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Frontosa Cichlid FISH STATS

Frontosa Cichlid -

Other Cichlids»

Scientific Name:Cyphotilapia frontosa
Family:Cichlidae
Size:12 to 14 inches
Temperature:75 to 79 degrees Fahrenheit
Alkalinity:Hard, alkaline water
pH:7.0 to 8.5
Origin:East Africa from the deeper waters in the Kigoma region of Lake Tanganyika

Frontosa Cichlid Species Profile

Description: Cyphotilapia frontosa is one of the most popular cichlids from Lake Tanganyika, and with good reason. This species is outgoing and will eat out of the aquarist’s hand. It is not as active or as aggressive as other Lake Tanganyika cichlids. This large cichlid has blue vertical stripes and six or seven darker blue-black bands. It has a nuchal/cephalic hump on the forehead, which grows as the fish grows older, and it is also a sign of sexual maturity. Their fins also grow with age. With good care, your frontosa can live to about 25 years.

The best setup for the frontosa is a large colony aquarium (at least 125 gallons) with one male and three males. These are moderately aggressive cichlids, and males may not tolerate each other. Because the frontosa is a large fish, growing up to 15 inches, it should not be in a community aquarium with smaller fish (all tankmates should be larger than 3 inches). Decorate the aquarium with rocks that create caves or clay pots where they can hide.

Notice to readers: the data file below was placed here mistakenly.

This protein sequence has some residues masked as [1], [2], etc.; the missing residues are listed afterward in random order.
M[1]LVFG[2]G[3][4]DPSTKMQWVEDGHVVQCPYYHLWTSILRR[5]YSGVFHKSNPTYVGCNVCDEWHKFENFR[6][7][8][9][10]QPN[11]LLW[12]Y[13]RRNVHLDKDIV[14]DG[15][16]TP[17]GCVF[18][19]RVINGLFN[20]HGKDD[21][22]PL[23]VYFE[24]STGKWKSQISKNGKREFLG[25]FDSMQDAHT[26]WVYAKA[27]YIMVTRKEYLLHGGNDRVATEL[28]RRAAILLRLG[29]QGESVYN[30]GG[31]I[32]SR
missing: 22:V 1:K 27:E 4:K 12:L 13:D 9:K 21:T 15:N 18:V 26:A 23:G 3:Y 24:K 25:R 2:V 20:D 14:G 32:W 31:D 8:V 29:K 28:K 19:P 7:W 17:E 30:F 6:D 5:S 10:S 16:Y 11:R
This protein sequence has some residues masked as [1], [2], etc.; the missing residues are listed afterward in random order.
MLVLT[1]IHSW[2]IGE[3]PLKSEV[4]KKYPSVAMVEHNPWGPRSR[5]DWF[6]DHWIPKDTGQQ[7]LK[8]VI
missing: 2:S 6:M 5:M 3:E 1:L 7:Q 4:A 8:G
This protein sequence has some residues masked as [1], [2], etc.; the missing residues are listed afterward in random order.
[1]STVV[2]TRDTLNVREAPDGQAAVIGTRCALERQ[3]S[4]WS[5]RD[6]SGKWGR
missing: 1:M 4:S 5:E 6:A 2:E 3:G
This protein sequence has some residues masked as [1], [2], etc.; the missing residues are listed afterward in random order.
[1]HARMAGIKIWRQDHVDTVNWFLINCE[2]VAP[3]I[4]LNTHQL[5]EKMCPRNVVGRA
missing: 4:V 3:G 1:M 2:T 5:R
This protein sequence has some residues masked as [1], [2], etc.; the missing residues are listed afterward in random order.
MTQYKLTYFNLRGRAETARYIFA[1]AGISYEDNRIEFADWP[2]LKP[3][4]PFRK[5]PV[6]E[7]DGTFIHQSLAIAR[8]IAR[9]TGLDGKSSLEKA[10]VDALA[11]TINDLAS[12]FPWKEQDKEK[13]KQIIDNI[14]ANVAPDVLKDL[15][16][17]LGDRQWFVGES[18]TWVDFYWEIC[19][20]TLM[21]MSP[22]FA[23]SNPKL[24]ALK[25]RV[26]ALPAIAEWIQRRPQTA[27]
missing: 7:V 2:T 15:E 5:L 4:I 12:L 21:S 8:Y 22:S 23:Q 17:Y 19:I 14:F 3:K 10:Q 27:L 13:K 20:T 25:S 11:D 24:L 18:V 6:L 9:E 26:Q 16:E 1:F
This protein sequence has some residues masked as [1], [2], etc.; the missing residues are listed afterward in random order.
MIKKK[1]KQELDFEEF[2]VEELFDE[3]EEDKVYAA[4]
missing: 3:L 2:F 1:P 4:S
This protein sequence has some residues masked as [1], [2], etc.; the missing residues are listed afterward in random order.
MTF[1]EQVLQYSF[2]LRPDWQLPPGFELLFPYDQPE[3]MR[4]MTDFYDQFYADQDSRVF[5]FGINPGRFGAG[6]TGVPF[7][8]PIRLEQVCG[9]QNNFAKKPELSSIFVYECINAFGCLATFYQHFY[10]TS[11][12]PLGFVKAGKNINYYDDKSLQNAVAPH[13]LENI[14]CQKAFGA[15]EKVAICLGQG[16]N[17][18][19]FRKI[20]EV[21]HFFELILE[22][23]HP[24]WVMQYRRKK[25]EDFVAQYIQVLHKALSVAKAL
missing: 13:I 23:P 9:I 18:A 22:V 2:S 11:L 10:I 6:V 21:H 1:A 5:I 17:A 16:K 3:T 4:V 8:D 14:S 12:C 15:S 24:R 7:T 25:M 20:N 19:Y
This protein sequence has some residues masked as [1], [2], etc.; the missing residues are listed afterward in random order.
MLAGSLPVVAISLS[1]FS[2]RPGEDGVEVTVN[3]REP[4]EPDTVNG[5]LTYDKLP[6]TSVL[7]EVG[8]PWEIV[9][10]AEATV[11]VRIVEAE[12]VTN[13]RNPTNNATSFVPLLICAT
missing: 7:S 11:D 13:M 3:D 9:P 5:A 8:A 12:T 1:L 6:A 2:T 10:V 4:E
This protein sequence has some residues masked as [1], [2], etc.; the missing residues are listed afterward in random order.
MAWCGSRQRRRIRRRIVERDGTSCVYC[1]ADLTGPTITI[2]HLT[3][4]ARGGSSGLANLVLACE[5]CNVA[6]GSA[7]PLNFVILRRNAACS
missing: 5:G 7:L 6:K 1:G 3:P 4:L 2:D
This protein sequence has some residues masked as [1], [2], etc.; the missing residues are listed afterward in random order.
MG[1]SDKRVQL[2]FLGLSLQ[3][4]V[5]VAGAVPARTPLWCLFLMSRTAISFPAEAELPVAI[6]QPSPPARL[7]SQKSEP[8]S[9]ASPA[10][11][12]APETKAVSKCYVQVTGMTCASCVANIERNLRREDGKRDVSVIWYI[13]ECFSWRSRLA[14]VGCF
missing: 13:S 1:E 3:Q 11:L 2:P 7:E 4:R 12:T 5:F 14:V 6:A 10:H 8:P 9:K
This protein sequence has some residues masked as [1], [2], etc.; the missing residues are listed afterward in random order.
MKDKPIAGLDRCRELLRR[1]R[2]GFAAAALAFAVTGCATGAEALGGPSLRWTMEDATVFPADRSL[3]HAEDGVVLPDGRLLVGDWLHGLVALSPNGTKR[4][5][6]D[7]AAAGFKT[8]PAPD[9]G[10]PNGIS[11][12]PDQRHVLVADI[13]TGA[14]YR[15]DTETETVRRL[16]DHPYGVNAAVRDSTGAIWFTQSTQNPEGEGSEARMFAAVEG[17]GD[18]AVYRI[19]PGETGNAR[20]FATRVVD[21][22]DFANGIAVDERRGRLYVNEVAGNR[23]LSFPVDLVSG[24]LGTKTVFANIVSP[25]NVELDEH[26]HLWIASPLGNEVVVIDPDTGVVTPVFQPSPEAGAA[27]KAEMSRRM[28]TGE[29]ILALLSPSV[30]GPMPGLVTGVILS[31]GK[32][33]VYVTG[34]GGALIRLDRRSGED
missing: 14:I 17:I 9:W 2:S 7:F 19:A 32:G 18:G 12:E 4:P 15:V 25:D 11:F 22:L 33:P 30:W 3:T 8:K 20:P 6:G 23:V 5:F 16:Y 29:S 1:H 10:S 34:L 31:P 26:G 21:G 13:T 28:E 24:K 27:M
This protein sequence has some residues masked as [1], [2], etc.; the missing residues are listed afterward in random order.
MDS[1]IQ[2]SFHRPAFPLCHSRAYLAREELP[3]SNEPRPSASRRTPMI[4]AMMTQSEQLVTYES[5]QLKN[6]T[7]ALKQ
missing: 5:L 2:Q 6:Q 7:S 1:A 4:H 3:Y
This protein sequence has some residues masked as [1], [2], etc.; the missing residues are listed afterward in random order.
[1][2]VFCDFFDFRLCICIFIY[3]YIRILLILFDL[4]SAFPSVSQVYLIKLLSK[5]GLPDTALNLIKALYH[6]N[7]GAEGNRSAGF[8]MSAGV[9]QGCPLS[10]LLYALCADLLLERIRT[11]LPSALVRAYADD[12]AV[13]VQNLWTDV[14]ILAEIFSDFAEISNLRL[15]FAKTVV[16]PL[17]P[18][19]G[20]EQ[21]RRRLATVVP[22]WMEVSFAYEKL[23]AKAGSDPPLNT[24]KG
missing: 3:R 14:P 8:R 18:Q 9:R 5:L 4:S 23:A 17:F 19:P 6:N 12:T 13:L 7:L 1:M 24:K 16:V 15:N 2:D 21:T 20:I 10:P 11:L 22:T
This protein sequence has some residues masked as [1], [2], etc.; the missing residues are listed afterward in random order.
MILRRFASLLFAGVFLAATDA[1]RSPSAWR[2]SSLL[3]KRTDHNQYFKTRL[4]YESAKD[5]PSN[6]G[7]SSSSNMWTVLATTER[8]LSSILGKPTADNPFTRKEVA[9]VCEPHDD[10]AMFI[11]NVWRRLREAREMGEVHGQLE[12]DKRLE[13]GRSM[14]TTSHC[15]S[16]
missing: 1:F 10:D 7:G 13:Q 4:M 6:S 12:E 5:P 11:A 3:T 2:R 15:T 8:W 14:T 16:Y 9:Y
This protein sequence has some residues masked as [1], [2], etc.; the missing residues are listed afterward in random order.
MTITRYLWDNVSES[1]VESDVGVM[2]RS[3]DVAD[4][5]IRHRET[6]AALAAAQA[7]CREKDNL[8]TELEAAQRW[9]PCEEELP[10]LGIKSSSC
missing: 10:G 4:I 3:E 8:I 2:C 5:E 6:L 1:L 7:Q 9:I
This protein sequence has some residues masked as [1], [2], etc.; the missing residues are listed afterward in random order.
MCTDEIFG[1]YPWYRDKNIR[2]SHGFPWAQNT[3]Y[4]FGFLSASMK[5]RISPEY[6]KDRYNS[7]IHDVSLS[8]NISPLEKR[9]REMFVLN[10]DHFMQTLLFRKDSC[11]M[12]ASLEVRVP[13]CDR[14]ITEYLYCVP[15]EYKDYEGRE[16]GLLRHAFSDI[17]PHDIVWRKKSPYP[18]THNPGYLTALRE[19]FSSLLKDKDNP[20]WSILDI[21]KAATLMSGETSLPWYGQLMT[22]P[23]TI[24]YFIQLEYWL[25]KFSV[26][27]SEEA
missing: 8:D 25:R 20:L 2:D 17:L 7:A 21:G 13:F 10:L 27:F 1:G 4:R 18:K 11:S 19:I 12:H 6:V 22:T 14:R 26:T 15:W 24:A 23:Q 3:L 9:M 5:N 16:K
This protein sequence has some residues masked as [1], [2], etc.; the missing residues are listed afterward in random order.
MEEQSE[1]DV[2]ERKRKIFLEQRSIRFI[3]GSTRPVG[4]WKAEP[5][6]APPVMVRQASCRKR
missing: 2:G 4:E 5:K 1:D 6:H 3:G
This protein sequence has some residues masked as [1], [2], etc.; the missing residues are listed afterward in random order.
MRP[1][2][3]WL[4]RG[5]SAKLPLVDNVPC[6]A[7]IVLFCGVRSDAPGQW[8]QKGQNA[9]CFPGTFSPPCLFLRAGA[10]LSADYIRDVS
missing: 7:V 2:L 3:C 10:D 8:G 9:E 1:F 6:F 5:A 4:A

In the wild, the frontosa cichlid hunts nocturnally for fish, snails and mussels. In the aquarium, feed Cyphotilapia frontosa a staple diet of meaty foods, including Mysis, krill and worms (you can try flakes, but they may be ignored). Also provide occasional treats, such as bloodworms, Tubifex worms, glassworms and Daphnia. The frontosa cichlid can be trained to eat from your hand.

Breeding: It is difficult to tell between the sexes, but males generally have larger humps than females, and they are usually a bit larger overall. When a male is ready to breed, he will attract a female to a spawning site, and they lay and incubate about 50 eggs. The female incubates the eggs in her mouth and cares for them for about 30 days. After the eggs hatch, she keeps the fry in a tight group until they can fend for themselves. At this point, separate the fry and raise them in an aquarium separate from the adults. While the female is caring for the eggs, the male may need to be removed so he does not eat the eggs and fry. Because the fry are so large, they are easy to feed with finely crushed flake food or newly hatched brine shrimp. It will take three to four years before the fish reach sexual maturity.


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